Archive for category Series: World of Art
Thames & Hudson’s World of Art series has had an excellent reputation for many years and its life has been extended by continual updates that refresh both the text and the illustrations. Current scholarship and production values are consistently reflected – illustrations are not exclusively in colour, but they are when it matters. It is ironic that we now know that Greek sculptures were originally highly coloured and that the notion of classic “pure” white marble is simply down to decay. In their day, these works would have been naturalistic and to see them uncoloured would have been as shocking as going, as a viewer, without clothes.
Sir John Boardman is one of the foremost scholars in the field of Greek art and, in fact, the original author of this volume, now in its fifth edition. He has experience in museums as well as in the field and one of his main premises is to encourage the reader to consider ancient works in their original context as well as in what we might call dry and dusty galleries. These were not, in their time, museum pieces, but a vibrant part of daily life, a fact it is sometimes easy to forget.
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1989 was a fine year. Not perhaps as erotique as its 20-year predecessor (© Jane Birkin & Serge Gainsbourg), but an interesting one nevertheless, and most remarkable for the fall of the Berlin Wall in the November. That wasn’t the trigger for any major art movements, but it’s as good a starting point as any and, if a week is a long time in politics (© Harold Wilson), 26 years is a very long time in terms of contemporary art.
This is an entertaining and well thought-out narrative that knits together, as far as is possible, the many strands that make up the work of the last quarter-century. It is, says the blurb, “a reassessment of art’s place in society and the financial value that should be placed on it”. The period, it adds, “has seen a complete untethering of what art can be”. Well, the vision that Kelly Grovier conjures up in the first paragraph of his introduction will be either iconic or nightmarish according to your taste. It also suggests, I think, a willingness not to take a subject that could get very hipsterishly beardy too seriously. Navel-gazing is never attractive in an art critic.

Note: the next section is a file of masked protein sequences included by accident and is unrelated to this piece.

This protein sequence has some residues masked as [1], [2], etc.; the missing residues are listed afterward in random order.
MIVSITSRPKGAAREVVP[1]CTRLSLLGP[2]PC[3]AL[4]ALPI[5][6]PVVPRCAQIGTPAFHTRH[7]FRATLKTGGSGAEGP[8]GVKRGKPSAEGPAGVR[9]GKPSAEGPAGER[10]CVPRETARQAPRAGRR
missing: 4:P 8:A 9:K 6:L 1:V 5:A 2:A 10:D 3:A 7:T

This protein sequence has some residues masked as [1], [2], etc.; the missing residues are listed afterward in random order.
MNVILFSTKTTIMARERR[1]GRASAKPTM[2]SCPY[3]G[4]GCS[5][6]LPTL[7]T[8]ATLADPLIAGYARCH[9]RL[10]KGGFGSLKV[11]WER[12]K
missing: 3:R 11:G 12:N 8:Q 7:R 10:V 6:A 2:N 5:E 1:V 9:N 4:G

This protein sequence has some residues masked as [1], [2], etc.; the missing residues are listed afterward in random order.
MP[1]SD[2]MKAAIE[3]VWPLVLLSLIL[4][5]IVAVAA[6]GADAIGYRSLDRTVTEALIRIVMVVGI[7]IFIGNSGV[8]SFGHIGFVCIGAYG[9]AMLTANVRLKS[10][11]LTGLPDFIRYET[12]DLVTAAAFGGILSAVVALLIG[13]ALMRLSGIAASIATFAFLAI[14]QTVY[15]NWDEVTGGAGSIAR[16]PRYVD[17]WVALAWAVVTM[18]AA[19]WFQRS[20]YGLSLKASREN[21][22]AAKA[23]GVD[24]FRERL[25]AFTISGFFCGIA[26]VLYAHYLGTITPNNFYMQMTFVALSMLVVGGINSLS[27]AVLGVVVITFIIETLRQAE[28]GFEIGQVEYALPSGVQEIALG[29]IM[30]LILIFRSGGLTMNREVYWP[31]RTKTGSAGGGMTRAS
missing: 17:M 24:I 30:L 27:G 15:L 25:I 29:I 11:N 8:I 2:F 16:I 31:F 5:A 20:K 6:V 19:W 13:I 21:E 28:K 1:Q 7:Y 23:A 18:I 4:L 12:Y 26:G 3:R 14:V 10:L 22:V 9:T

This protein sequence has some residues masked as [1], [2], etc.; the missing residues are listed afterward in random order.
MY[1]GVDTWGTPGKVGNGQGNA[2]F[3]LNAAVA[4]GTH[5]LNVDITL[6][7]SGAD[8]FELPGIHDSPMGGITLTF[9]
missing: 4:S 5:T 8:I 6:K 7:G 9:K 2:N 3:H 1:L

Such an upheaval as the book predicates is a lot to cover in 224 pages and this is a brave and largely successful attempt. The blurb (always the first place to go for what the publisher thinks a book is about) tells me that this is part of Thames & Hudson’s World of Art series. This is, I think, a hint not to look for too much depth, but rather to regard it as a primer, and it’s none the worse for that. Sometimes you long for an overview and this is a pretty majestic one.
As well as a consistent narrative and a fair amount of text (squeezed in by small, but not unreadable type), the book is filled with illustrations – some 220 of them – as it should be. 200 seems to be a magic number here, as it’s also the number of artists featured. These range from Jeff Koons and Banksy to Christo and Cornelia Parker. Ai Wei Wei crops up in the first illustrations, the sequence Dropping A Han Dynasty Urn, one of the first acts of art as vandalism (or is it?). Immediately, your definition of art is challenged.
I’ll admit that I’m a bit bothered by the concern with the financial value of art. I know we have to consider it, and that the right name can demand millions but, in the end, shouldn’t the critic look at it for its own sake? And anyway, who’s right, you, me or Brian Sewell (of blessed memory)? Maybe it’s the buyer, but we all know they have more money than taste.
Enjoy this. You’re supposed to.
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